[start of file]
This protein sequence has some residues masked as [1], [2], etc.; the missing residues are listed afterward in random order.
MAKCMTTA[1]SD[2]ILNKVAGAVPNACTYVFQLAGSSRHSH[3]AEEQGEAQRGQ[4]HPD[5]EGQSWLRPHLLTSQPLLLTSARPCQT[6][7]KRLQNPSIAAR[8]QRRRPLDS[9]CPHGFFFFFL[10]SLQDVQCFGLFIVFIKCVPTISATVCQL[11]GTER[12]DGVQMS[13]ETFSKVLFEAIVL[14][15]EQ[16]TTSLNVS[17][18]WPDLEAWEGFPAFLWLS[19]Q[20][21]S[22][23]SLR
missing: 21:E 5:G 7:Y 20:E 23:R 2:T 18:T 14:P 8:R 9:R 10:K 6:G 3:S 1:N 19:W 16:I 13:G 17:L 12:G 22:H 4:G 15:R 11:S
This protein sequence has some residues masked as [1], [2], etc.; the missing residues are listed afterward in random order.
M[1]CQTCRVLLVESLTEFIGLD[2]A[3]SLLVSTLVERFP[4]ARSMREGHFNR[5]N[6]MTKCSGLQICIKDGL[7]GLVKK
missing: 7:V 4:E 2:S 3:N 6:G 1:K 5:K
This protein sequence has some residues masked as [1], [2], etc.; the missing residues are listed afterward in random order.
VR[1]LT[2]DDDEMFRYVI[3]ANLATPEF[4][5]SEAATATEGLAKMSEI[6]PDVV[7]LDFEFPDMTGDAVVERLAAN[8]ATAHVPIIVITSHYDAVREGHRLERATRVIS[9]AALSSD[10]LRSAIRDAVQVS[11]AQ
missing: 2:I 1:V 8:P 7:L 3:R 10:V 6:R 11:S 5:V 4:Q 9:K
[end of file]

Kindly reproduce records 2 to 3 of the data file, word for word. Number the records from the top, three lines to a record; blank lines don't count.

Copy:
This protein sequence has some residues masked as [1], [2], etc.; the missing residues are listed afterward in random order.
M[1]CQTCRVLLVESLTEFIGLD[2]A[3]SLLVSTLVERFP[4]ARSMREGHFNR[5]N[6]MTKCSGLQICIKDGL[7]GLVKK
missing: 7:V 4:E 2:S 3:N 6:G 1:K 5:K
This protein sequence has some residues masked as [1], [2], etc.; the missing residues are listed afterward in random order.
VR[1]LT[2]DDDEMFRYVI[3]ANLATPEF[4][5]SEAATATEGLAKMSEI[6]PDVV[7]LDFEFPDMTGDAVVERLAAN[8]ATAHVPIIVITSHYDAVREGHRLERATRVIS[9]AALSSD[10]LRSAIRDAVQVS[11]AQ
missing: 2:I 1:V 8:P 7:L 3:R 10:V 6:R 11:S 5:V 4:Q 9:K